There is, however, another part of parenthood that had eluded me up to a point. For a long time, I had lost myself in the endeavor of parenthood. I was existing only to continue my existence so that I could provide for my daughters. The quality of my life was non evident. I simply continued to draw breath so that I might continue to draw a paycheck. What was I doing? What is the point of any of this? Maybe I should just end it now, I mean, I'm insured so I'm worth more them dead than alive, right? These were thoughts I entertained on a regular basis. Then I met Kristine. She has taught me the value of expanding my own horizons, encouraged my dreams, and at the same time kept me grounded and sane.

Yes, a parent can and should be selfish from time to time. Your children don't own you, and you don't own them. Both are there for the mutual enrichment of the life of the other. How can you teach your child about the wide world outside of your home when you are a burnt out husk of a person? What joy can you take in teaching them, when you haven't felt joy in your own life? Parents are the windows through which a child sees the world. What kind of world view will they have if the window is clouded with sorrow, and regret. Worse, what if there is nothing outside the window? What if all your child sees is a barren existence spent slaving away at thankless jobs and demeaning relationships?

A parent owes it to themselves and their children to be the person they want their child to be, not just preach to them the virtues of being worldly and good. Too many parents see their children as a means to correct the mistakes their own parents made and are at peace with that. Teach them to be more by being more yourself.

Alright, I'm spent. If you have any issues with the comments or opinions expressed by the auther of this blog, you may leave your comments at the sound of the beep..................................

5 comments:

TK said...

I'm enjoying this weird, family-issues, soul-baring chain of blogging that started today. It's bizarre, but ultimately fascinating.

What I find perhaps the most interesting is that you learned one of the most important lessons about parenthood from someone who is not a parent. I love that. In fact, it gives me some hope. Because to be honest, one of the things I fear about parenthood is, quite simply - what if I suck at it? I mean, I've raised two pretty good dogs, but what kind of experience is THAT?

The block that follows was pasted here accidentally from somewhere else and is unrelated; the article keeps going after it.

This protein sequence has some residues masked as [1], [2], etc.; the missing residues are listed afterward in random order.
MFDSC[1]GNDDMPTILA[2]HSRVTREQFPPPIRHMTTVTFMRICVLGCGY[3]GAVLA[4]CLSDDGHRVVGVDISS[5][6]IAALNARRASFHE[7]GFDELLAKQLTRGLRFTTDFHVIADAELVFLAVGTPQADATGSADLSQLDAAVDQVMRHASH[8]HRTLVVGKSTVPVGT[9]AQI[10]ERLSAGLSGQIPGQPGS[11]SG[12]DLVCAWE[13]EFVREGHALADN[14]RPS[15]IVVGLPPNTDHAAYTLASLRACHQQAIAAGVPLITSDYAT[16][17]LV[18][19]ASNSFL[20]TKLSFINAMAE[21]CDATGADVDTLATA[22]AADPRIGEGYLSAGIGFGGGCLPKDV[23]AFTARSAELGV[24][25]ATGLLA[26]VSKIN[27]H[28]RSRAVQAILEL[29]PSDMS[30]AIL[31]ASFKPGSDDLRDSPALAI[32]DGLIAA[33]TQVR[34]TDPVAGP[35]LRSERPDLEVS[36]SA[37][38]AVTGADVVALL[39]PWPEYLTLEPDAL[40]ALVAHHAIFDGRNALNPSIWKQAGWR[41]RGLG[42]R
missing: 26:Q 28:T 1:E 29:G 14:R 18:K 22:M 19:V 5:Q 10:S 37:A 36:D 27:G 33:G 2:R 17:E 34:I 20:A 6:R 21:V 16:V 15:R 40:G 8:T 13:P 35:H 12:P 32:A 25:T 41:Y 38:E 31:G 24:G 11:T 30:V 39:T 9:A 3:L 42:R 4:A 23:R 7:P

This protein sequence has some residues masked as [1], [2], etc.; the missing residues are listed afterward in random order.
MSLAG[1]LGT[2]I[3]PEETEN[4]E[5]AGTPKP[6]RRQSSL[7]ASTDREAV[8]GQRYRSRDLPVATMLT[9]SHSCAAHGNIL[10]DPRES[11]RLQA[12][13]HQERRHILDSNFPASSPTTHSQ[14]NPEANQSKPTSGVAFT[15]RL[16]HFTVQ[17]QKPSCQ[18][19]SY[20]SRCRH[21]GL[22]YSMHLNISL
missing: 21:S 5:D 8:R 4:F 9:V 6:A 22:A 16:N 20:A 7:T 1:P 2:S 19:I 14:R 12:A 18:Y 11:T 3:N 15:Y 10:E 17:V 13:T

While I know there is more to it than that, it's nice to be reminded that no one is ever really "ready" for parenthood. And while those who focus on not repeating their parents' mistakes are correct in that thinking, there is more to it than that, as well.

Anyway, I'm babbling. Great post... if more parents thought about parenting like you do, we wouldn't have so many damn brats running around. Thank you.

Manny said...

No, thank you TK for inspiring this.

Chez said...

Ah, the virtual naked-men drum circle.

It's great that you've actually taken time to think through exactly what kind of parent you'd like to be, and what kind of values you hope to instill in your children; a lot of parents don't.

The realization that your own parents made mistakes is a tough one to come to, but it's completely necessary -- and only an adult can understand that those mistakes usually don't mean they were bad people, or even bad parents.

Glad you've finally found somebody to fulfills you as thoroughly as your fiancee -- I know what a difference that makes.

slouchmonkey said...

Nice. All you guys are in my head...my wife is leaving tomorrow for Florida, (consequently, I don't do so well when she's away), we've had a revolving consversation about parenthood as I believe we're going to be embarking on it, shortly and parents, my wife and I regularly talk about those strange people who put us here in the first place.

A Bowl Of Stupid said...

Nice post, Manny. I too am enjoying the whole "round robin" thing that's going on today.

To be honest, I'm not a parent and I have no aspirations of ever being one. However, given all the sarcasm we through around on a regular basis, it's nice learning about other aspects of your guys' lives.

I still don't fully fathom the whole parenting thing, but maybe that's because I passed out after the 3d time I smashed my head into the table.

Don't worry, I'm gonna try to finish it out after all the bleeding stops and the vision in my right eye returns - just for you, my man.